The University Committee on Human Rights Studies, which was established a decade ago to unite various human rights efforts across the University, will dissolve on June 30, University Provost Steven E. Hyman announced Wednesday.
UCHRS will be replaced by a smaller human rights directorate responsible for University-wide coordination and communication on human rights, Hyman wrote in an e-mailed statement.
The group will consist of directors of the three human rights centers at Harvard Kennedy School, Harvard Law School, and Harvard School of Public Health.
With the restructuring of the committee—which had focused on the development of undergraduate courses—human rights education will become the responsibility of the Ethnic Studies Committee, an interdisciplinary collection of faculty that introduced a secondary degree in Ethnic Studies this year.
Since its inception, UCHRS sought to integrate human rights activities into the “Harvard mainstream,” according to current UCHRS director Jacqueline Bhabha, who will assume the post of University Advisor on Human Rights Education on the new directorate.
Bhabha said that she views the decision to disperse the committee’s activities throughout the University as “a confirmation that we have succeeded in doing what we set out to do—which was to institutionalize a basis that can go forward on its own within the University.”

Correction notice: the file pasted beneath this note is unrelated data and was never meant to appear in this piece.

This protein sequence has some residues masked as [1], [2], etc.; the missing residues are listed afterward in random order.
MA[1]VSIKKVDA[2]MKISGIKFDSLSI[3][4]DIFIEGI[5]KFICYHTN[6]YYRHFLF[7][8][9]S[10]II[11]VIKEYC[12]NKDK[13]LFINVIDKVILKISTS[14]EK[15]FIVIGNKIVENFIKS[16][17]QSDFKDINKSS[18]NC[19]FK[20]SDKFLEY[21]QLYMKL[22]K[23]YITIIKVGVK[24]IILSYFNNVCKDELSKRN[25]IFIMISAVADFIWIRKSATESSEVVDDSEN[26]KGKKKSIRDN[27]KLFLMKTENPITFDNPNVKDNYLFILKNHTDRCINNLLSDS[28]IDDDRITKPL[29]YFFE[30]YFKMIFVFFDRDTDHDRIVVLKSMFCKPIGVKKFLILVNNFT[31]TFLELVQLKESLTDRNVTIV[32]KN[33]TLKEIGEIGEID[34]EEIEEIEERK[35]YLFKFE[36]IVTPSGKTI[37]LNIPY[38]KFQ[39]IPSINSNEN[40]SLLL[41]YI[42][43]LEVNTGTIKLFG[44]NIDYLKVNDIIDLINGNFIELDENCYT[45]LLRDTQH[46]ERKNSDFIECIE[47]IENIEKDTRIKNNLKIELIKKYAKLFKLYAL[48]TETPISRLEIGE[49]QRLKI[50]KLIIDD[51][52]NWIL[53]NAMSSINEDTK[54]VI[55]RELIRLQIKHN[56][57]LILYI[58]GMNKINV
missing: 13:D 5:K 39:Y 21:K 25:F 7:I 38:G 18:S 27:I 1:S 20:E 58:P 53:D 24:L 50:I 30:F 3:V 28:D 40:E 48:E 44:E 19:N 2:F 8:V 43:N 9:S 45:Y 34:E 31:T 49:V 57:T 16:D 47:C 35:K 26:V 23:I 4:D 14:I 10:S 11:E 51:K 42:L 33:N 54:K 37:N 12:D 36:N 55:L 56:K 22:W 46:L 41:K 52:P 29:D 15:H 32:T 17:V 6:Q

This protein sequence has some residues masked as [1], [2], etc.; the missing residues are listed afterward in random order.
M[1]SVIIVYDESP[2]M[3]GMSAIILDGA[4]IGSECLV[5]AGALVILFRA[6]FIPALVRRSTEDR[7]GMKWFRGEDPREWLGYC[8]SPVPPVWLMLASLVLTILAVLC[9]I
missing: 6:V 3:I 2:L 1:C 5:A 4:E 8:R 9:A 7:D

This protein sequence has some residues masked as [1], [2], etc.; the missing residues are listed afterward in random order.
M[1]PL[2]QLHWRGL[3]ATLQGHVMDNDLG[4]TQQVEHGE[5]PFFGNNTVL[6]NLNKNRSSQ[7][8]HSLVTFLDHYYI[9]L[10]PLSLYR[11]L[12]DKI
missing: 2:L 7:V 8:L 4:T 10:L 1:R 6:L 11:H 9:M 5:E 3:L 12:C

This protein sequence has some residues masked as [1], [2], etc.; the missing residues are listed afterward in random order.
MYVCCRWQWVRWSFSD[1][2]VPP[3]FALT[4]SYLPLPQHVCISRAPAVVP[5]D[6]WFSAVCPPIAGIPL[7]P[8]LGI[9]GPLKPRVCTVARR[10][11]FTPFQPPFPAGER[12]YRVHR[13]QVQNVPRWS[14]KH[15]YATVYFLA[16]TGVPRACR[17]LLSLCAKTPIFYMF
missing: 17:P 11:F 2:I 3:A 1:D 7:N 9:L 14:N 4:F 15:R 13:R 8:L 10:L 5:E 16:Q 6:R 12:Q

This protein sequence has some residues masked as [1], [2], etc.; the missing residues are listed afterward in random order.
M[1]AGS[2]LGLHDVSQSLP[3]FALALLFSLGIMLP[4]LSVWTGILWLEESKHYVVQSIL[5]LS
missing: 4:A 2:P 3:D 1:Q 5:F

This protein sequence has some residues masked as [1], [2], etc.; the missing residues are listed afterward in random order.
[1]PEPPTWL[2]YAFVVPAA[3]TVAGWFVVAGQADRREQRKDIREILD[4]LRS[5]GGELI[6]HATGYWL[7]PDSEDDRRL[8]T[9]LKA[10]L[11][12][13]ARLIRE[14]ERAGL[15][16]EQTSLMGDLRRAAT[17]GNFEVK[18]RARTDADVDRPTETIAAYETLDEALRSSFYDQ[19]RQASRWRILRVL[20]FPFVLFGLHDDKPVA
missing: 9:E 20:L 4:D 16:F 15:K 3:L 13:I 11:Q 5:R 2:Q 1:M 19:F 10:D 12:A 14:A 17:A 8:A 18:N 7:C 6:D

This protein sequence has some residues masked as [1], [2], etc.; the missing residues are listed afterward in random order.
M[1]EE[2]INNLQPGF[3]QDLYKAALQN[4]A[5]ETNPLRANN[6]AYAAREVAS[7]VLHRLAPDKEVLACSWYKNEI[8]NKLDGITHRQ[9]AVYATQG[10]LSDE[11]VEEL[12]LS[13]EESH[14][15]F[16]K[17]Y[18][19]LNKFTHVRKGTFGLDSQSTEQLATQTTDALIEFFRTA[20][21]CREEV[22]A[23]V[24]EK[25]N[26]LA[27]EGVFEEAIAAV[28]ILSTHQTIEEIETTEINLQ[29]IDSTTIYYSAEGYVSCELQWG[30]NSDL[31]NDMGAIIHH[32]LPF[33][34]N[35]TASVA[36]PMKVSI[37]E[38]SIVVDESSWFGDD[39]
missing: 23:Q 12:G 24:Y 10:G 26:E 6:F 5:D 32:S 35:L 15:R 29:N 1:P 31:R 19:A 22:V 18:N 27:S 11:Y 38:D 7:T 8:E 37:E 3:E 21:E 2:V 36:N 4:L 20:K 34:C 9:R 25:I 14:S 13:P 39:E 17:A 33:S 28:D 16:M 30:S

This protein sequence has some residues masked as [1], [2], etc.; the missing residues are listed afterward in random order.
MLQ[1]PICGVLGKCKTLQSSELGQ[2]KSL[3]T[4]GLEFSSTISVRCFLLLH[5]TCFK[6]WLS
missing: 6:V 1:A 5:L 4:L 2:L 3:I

In addition to its mission of University-wide collaboration, the UCHRS offers a variety of research grants and runs Scholars at Risk, a fellowship program that invites scholars who are at risk of persecution in their native countries to Harvard. The new directorate will assume control of the program.
Because both HLS and HKS are still currently conducting searches for directors of their respective human rights centers, Hyman has entrusted the HSPH François-Xavier Bagnoud Center for Health and Human Rights with leading University-wide human rights initiatives in the coming year.
The UCHRS budget was in the hundreds of thousands, according to Bhaba, who does not credit the closure to current budgetary pressures throughout the University.
“I think that the funding crunch certainly concentrated the mind on rationalizing the way that many University-wide faculty things worked,” Bhabha said. “But it is difficult to say the counter-factual...It wasn’t actually that we were running out of money.”
Because the two staff members who currently work at UCHRS had already made plans to depart, no staff positions will be lost as a result of the human rights committee’s closure, according to Hyman.
“The existing Centers and programs are now poised to continue the collaborative spirit that you spearheaded and Jackie [Bhabha] modeled in her leadership of UCHRS,” Hyman wrote.
“Congratulations on a job well done,” he added.
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